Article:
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I’m a Seasonal Business. Do I Still Need Workers’ Comp?

March 9, 2023 | posted by Abacus Payroll

Whether seasonal, temporary, or permanent, all workers always have a right to a safe and healthy workplace. Likewise, employers should not assume that short-term employees do not need worker’s compensation insurance (workers’ comp) coverage. That can be a very costly mistake.

So the question becomes, do businesses that rely on seasonal employees still need workers’ comp? Coverage requirements for private companies depend on the state but, in most cases, the answer is yes.  Workers are considered seasonal if they are typically hired for less than six months and their employment begins and ends around the same time each year. This includes Jersey Shore, beach, and summer tourism employees, agriculture farm workers, substitute teachers, holiday retail help, and more.

The conditions for workers’ compensation requirements, exceptions, policy benefits, and penalties for lack of coverage all vary from state to state. Some states, like Florida, have a minimum number of employees needed and coverage is even impacted by industry, size, and employee types. It cannot be stated enough that, as an employer, you should turn to your state for its specific regulations.

New Jersey Workers’ Compensation Insurance

Even though your New Jersey workforce size may vary in a given quarter of the year, if you have full or part-time employees working for you, your business should have workers’ comp coverage. This includes corporations, partnerships, LLCs, and sole proprietorships (if more than just the principal owner). According to, even out-of-state employers may need Workers’ Compensation coverage if a contract of employment is entered into in New Jersey or if work is performed in New Jersey.

Who is exempt from Workers’ Comp in New Jersey?

  • Unpaid interns or volunteers
  • Independent contractors
  • Sole proprietors with no employees

Workers’ Comp Requirements in Nearby States

Most states require workers’ comp coverage for all full-time and part-time employees.  However, even if workers’ comp is required within the state, states have varied exemptions that multi-state and seasonal businesses may need to be aware of.

Who is exempt from Workers’ Comp in Pennsylvania?

  • Agricultural employees who work fewer than 30 days or earn less than $1,200 in a calendar year from one sole employer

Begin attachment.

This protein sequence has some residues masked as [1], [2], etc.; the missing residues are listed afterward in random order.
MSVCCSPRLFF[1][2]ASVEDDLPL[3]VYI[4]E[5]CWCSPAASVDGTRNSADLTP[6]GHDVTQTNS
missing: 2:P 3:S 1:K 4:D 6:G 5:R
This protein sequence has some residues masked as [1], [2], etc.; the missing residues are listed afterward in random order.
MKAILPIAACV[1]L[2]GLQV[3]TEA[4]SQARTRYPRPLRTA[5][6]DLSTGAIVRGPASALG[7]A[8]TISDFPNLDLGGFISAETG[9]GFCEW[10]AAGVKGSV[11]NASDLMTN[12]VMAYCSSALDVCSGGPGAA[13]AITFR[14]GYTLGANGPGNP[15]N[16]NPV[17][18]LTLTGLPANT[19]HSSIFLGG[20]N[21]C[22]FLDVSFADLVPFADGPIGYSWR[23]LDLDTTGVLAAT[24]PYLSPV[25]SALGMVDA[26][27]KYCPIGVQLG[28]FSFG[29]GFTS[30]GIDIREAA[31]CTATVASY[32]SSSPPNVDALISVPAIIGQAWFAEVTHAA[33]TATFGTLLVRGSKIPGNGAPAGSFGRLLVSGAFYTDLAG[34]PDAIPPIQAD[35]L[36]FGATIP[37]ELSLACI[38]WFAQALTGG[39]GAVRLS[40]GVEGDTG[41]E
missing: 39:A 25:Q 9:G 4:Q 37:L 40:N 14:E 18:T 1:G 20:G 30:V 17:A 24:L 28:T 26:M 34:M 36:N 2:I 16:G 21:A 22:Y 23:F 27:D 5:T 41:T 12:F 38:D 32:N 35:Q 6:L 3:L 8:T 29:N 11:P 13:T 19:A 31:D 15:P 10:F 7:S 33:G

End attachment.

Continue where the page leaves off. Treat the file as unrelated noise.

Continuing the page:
• Workers who have coverage under other workers’ compensation acts, such as railroad workers, longshoremen and federal employees
  • Employees who are exempt due to religious beliefs

Who is exempt from Workers’ Comp in Delaware?

  • Agriculture farm workers
  • Independent contractors

Who is exempt from Workers’ Comp in New York?

  • Sole proprietors
  • Partnerships with no employees
  • A one- or two-person owned company with no employees
  • Excluded non-profits may include religious, clergy, amateur athletics, non-profit education, some non-profit volunteers, and compensated executive officers of a non-profit r unincorporated association

New York state specifically states that all for-profit businesses and most non-profits must carry workers’ comp, including businesses that have full- and part-time employees who are temporary, seasonal, casual, leased, borrowed, and unpaid.

(Source: The Hartford)

Are there penalties if I don’t have Worker’s Comp?

Yes, if you are required by your state law or OSHA to carry Workers’ Compensation, penalties and fines can be imposed. Keep in mind that workers’ comp penalties aren’t often for refusing to obtain and pay for coverage, but in most cases, it’s due to the employer misclassifying employees. This is why it’s important to understand employee and contractor classifications and to work with trusted professionals who can give you accurate guidance.

In the state of New Jersey, employers found guilty of not carrying adequate workers’ comp may face up to $5,000 in fines for each 10-day period without coverage and possible criminal charges. And note — these penalties are not dischargeable in event of bankruptcy. Other states could be up to $10,000 or more in fines.

Pay As You Go Workers’ Comp

Cash flow consistency is often the biggest challenge of  a seasonal business. One alternative that helps free up cash flow is pay as you go workers’ comp, which may require an initial deposit and then monthly payments based on your monthly payroll. This could be beneficial with a fluctuating workforce. 

Turn to a professional payroll specialist to make sure you are being compliant and making strategic decisions that help run your business better. Request a quote today or give Abacus a call at 856-667-6225.


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About the Author: Abacus Payroll

Abacus Payroll, Inc. is a leading provider of payroll solutions for businesses of all sizes. Whether yours is a family-owned small business or a national corporation, we provide payroll, tax and other financial services on time and at an affordable price. Unlike other payroll providers, Abacus Payroll will assign your very own payroll specialist who will understand your payroll needs inside and out. So no more speaking to a different person each time, no more sitting on hold for hours and most importantly no more missed deadlines! Contact us today to see how we can help your business. You can count on us.